Repair of coarctation of the aorta has been performed in 164 patients since July, 1947. Eighteen were younger than 6 months of age, 44 were 1 to 11 years, 87 were 11 to 40 years, and 15 were older than 40 years of age. Resection and end-to-end anastomosis were performed in 92, interposition grafts in 59, and other procedures in 13. Four operative deaths occurred in infants with multiple anomalies (22 percent infant mortality rate). Ten late deaths were due to associated anomalies (three), myocardial infarction (two), cerebrovascular accident (one), rupture of an aneurysm at the graft site (one), and unrelated causes (three). No hospital deaths occurred in patients with isolated coarctation or in patients older than 1 year, including the 15 patients older than 40 years. Late complications were evaluated in 147 patients followed from 2 months to 28 years. Restenosis occurred in eight (three repaired when younger than 6 months) and false aneurysm at graft sites in two (fatal rupture in one). Residual hypertension occurred in 38 of 147 (25.9 percent) and was related to age at the time of repair: younger than 6 months (three of 13), 1 to 11 years (one of 43), 11 to 40 years (29 to 79), and older than 40 years (five of 13). Residual hemodynamic abnormality due to uncorrected associated anomalies, hypertension, ventricular hypertrophy, coronary artery disease, restenosis, or anastomotic aneurysm occurred in 56.1 percent of 98 patients followed at least 2 years. Of this group, 21.4 percent of those repaired before age 11 and 70 percent of those repaired after age 11 had residual hemodynamic abnormality. Hypertension and other residual hemodynamic abnormalities occur frequently after coarctation repair, but significantly less often when repair is performed between the ages of 1 and 11 years. The incidence of mild hypertension is increased if repair is performed after 6 years of age.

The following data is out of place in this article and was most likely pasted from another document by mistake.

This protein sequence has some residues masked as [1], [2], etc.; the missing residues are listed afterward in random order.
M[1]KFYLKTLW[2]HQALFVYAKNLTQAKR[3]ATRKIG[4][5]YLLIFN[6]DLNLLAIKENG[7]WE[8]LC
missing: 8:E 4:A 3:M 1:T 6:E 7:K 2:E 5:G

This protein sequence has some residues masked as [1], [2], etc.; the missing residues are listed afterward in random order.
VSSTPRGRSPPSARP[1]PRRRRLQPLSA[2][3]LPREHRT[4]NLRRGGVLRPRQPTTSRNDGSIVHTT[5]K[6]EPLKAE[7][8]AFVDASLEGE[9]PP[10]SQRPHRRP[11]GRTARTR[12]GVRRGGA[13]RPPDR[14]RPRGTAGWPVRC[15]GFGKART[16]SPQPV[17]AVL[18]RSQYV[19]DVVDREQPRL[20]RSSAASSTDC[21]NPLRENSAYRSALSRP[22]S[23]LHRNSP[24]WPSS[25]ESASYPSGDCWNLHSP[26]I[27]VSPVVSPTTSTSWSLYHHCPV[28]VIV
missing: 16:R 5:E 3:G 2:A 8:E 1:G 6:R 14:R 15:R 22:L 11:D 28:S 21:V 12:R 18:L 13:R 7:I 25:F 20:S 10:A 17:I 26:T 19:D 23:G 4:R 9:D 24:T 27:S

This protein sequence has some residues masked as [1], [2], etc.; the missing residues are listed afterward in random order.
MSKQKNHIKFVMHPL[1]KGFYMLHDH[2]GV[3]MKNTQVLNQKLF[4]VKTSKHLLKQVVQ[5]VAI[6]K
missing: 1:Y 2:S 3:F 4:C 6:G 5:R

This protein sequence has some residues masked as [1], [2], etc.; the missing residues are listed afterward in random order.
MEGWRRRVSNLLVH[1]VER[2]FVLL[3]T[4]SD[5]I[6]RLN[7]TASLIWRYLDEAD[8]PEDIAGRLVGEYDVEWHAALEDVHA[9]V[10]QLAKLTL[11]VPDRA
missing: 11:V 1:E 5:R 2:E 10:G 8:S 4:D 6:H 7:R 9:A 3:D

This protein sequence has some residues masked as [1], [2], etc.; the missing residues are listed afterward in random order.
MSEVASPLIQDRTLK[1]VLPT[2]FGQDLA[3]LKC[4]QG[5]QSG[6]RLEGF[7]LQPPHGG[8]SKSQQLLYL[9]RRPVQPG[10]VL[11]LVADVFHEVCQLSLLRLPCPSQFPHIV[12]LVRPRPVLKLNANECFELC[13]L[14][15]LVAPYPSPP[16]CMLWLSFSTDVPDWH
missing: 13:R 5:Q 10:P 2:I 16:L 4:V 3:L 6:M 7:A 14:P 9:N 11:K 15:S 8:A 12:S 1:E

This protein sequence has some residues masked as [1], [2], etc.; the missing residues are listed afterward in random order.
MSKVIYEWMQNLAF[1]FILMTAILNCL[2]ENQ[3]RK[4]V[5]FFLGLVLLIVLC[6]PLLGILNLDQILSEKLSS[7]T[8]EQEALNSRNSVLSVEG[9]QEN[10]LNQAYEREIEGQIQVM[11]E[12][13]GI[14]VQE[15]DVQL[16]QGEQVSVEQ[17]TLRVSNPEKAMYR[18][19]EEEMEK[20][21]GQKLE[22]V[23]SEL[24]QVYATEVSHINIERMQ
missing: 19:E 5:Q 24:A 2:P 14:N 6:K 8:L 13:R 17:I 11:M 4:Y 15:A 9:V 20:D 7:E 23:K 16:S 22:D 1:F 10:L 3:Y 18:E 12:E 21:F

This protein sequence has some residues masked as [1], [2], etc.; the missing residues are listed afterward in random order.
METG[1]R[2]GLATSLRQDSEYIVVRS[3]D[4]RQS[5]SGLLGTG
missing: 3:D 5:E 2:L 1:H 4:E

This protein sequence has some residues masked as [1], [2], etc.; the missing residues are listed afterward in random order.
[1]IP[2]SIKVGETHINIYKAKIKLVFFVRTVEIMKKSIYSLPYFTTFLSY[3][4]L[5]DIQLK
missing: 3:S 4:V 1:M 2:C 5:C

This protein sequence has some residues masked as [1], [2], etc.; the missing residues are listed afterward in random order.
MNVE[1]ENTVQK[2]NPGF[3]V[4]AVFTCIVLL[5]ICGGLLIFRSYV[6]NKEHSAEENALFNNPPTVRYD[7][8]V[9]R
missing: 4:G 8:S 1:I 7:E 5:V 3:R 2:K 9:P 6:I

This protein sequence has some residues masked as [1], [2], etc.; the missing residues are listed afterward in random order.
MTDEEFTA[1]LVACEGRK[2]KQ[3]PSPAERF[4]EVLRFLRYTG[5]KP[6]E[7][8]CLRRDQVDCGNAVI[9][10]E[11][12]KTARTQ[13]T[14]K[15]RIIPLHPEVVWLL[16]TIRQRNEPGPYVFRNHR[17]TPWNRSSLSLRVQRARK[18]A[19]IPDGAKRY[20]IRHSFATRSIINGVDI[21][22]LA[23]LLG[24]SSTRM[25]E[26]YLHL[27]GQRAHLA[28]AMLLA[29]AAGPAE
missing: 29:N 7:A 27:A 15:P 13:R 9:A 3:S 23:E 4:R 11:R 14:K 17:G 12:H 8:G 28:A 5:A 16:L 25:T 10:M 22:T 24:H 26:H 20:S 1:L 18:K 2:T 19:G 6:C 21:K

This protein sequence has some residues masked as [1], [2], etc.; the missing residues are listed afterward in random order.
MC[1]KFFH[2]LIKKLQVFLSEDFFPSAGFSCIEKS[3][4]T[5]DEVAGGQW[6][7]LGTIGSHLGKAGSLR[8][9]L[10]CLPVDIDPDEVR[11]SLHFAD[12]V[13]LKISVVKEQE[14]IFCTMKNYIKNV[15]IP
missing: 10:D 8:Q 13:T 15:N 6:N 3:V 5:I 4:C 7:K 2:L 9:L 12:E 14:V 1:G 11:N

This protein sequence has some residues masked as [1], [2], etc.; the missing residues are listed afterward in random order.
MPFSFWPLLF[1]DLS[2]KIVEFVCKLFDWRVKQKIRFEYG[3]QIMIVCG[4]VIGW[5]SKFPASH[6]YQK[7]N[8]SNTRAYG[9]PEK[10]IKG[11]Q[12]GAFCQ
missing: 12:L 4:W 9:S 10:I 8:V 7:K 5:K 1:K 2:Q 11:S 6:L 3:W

ASJC Scopus subject areas
- Pulmonary and Respiratory Medicine
- Cardiology and Cardiovascular Medicine